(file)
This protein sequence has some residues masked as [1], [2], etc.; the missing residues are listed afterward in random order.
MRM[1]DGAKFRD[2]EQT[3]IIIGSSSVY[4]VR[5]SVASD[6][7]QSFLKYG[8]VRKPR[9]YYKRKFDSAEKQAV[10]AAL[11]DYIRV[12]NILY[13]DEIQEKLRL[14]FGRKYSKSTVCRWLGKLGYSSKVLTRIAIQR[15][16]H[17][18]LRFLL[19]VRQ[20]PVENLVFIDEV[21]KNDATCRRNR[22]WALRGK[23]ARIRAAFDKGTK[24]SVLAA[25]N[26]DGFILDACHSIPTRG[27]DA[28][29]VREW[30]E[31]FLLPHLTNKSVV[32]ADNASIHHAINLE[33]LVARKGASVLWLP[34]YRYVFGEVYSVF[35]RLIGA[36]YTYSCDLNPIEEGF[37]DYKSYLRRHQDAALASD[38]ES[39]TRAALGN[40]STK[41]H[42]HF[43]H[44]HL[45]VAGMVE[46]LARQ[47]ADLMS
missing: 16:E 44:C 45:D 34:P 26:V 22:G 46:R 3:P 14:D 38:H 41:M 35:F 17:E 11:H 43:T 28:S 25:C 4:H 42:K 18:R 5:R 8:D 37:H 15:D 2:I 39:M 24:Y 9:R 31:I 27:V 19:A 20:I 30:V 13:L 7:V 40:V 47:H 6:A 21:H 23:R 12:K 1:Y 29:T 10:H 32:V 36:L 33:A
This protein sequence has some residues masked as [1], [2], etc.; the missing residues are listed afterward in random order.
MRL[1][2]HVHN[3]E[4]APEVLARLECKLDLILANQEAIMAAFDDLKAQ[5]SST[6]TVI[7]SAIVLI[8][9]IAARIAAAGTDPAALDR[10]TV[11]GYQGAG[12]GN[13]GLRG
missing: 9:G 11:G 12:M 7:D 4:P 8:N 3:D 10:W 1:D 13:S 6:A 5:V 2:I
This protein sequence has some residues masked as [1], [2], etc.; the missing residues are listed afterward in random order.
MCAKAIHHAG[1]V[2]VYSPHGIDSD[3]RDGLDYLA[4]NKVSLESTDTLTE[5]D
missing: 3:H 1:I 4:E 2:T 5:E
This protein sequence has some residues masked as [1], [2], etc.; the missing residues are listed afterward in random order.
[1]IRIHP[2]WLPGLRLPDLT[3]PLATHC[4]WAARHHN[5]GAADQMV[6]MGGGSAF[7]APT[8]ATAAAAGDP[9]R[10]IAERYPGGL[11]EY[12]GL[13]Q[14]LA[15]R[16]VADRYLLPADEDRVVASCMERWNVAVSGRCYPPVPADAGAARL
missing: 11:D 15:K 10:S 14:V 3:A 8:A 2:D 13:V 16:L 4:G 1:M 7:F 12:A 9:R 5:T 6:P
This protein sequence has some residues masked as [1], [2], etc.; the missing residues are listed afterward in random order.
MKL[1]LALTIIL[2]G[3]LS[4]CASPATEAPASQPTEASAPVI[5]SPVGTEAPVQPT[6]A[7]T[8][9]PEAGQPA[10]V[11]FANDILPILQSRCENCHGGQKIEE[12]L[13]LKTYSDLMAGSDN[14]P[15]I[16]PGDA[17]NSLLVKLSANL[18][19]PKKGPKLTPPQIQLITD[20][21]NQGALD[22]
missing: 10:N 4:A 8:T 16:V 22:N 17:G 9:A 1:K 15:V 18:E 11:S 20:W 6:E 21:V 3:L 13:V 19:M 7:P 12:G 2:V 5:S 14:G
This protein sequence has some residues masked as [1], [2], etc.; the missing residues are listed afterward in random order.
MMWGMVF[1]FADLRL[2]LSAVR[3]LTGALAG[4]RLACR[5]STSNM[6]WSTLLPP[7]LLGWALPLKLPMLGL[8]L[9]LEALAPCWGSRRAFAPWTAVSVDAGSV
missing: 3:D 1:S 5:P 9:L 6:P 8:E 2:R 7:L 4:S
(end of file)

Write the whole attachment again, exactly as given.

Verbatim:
This protein sequence has some residues masked as [1], [2], etc.; the missing residues are listed afterward in random order.
MRM[1]DGAKFRD[2]EQT[3]IIIGSSSVY[4]VR[5]SVASD[6][7]QSFLKYG[8]VRKPR[9]YYKRKFDSAEKQAV[10]AAL[11]DYIRV[12]NILY[13]DEIQEKLRL[14]FGRKYSKSTVCRWLGKLGYSSKVLTRIAIQR[15][16]H[17][18]LRFLL[19]VRQ[20]PVENLVFIDEV[21]KNDATCRRNR[22]WALRGK[23]ARIRAAFDKGTK[24]SVLAA[25]N[26]DGFILDACHSIPTRG[27]DA[28][29]VREW[30]E[31]FLLPHLTNKSVV[32]ADNASIHHAINLE[33]LVARKGASVLWLP[34]YRYVFGEVYSVF[35]RLIGA[36]YTYSCDLNPIEEGF[37]DYKSYLRRHQDAALASD[38]ES[39]TRAALGN[40]STK[41]H[42]HF[43]H[44]HL[45]VAGMVE[46]LARQ[47]ADLMS
missing: 16:E 44:C 45:D 34:P 26:V 22:G 46:R 3:P 14:D 38:H 41:M 35:F 17:E 11:H 43:T 28:S 25:C 4:H 42:K 18:R 5:R 8:D 37:H 15:D 2:I 39:M 24:Y 9:R 31:I 27:V 19:A 20:I 30:V 13:L 7:V 40:V 47:H 6:A 21:H 23:R 12:K 1:Y 29:T 10:H 32:V 36:L 33:A
This protein sequence has some residues masked as [1], [2], etc.; the missing residues are listed afterward in random order.
MRL[1][2]HVHN[3]E[4]APEVLARLECKLDLILANQEAIMAAFDDLKAQ[5]SST[6]TVI[7]SAIVLI[8][9]IAARIAAAGTDPAALDR[10]TV[11]GYQGAG[12]GN[13]GLRG
missing: 9:G 11:G 12:M 7:D 4:P 8:N 3:D 10:W 1:D 13:S 6:A 5:V 2:I
This protein sequence has some residues masked as [1], [2], etc.; the missing residues are listed afterward in random order.
MCAKAIHHAG[1]V[2]VYSPHGIDSD[3]RDGLDYLA[4]NKVSLESTDTLTE[5]D
missing: 3:H 1:I 4:E 2:T 5:E
This protein sequence has some residues masked as [1], [2], etc.; the missing residues are listed afterward in random order.
[1]IRIHP[2]WLPGLRLPDLT[3]PLATHC[4]WAARHHN[5]GAADQMV[6]MGGGSAF[7]APT[8]ATAAAAGDP[9]R[10]IAERYPGGL[11]EY[12]GL[13]Q[14]LA[15]R[16]VADRYLLPADEDRVVASCMERWNVAVSGRCYPPVPADAGAARL
missing: 11:D 15:K 10:S 14:V 3:A 8:A 2:D 13:V 16:L 4:G 1:M 7:F 12:A 9:R 5:T 6:P
This protein sequence has some residues masked as [1], [2], etc.; the missing residues are listed afterward in random order.
MKL[1]LALTIIL[2]G[3]LS[4]CASPATEAPASQPTEASAPVI[5]SPVGTEAPVQPT[6]A[7]T[8][9]PEAGQPA[10]V[11]FANDILPILQSRCENCHGGQKIEE[12]L[13]LKTYSDLMAGSDN[14]P[15]I[16]PGDA[17]NSLLVKLSANL[18][19]PKKGPKLTPPQIQLITD[20][21]NQGALD[22]
missing: 10:N 4:A 8:T 16:V 22:N 17:G 9:A 1:K 15:V 18:E 11:S 20:W 6:E 21:V 3:L 13:V 19:M 7:P 12:G 2:V 5:S 14:G
This protein sequence has some residues masked as [1], [2], etc.; the missing residues are listed afterward in random order.
MMWGMVF[1]FADLRL[2]LSAVR[3]LTGALAG[4]RLACR[5]STSNM[6]WSTLLPP[7]LLGWALPLKLPMLGL[8]L[9]LEALAPCWGSRRAFAPWTAVSVDAGSV
missing: 3:D 1:S 5:P 9:L 6:P 8:E 2:R 7:L 4:S